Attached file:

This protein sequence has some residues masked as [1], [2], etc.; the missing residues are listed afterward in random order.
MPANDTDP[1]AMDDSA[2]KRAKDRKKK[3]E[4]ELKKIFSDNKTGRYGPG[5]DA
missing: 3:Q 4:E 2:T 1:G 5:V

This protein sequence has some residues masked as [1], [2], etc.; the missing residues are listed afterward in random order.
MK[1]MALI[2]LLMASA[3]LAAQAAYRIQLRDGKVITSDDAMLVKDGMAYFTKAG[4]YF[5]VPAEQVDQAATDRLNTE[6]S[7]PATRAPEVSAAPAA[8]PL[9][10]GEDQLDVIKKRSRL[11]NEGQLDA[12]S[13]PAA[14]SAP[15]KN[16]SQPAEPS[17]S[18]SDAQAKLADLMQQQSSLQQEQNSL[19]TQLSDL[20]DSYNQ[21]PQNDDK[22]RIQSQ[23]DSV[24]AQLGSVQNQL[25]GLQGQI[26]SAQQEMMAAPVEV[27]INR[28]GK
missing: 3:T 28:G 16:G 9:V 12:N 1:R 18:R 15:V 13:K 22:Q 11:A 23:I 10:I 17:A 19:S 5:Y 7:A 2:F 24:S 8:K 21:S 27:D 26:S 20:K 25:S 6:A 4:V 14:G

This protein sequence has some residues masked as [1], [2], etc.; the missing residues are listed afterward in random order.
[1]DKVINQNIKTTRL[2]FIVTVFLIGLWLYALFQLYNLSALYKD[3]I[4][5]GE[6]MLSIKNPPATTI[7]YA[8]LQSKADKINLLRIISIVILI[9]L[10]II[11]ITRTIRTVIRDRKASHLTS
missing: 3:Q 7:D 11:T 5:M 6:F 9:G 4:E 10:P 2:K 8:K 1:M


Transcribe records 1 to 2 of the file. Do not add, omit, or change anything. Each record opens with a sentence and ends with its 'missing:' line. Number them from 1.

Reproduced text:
This protein sequence has some residues masked as [1], [2], etc.; the missing residues are listed afterward in random order.
MPANDTDP[1]AMDDSA[2]KRAKDRKKK[3]E[4]ELKKIFSDNKTGRYGPG[5]DA
missing: 3:Q 4:E 2:T 1:G 5:V

This protein sequence has some residues masked as [1], [2], etc.; the missing residues are listed afterward in random order.
MK[1]MALI[2]LLMASA[3]LAAQAAYRIQLRDGKVITSDDAMLVKDGMAYFTKAG[4]YF[5]VPAEQVDQAATDRLNTE[6]S[7]PATRAPEVSAAPAA[8]PL[9][10]GEDQLDVIKKRSRL[11]NEGQLDA[12]S[13]PAA[14]SAP[15]KN[16]SQPAEPS[17]S[18]SDAQAKLADLMQQQSSLQQEQNSL[19]TQLSDL[20]DSYNQ[21]PQNDDK[22]RIQSQ[23]DSV[24]AQLGSVQNQL[25]GLQGQI[26]SAQQEMMAAPVEV[27]INR[28]GK
missing: 3:T 28:G 16:G 9:V 12:N 1:R 18:R 15:V 13:K 22:Q 11:A 23:I 10:I 17:A 19:S 5:Y 7:A 2:F 24:S 8:K 21:S 27:D 26:S 20:K 25:S 6:A 4:V 14:G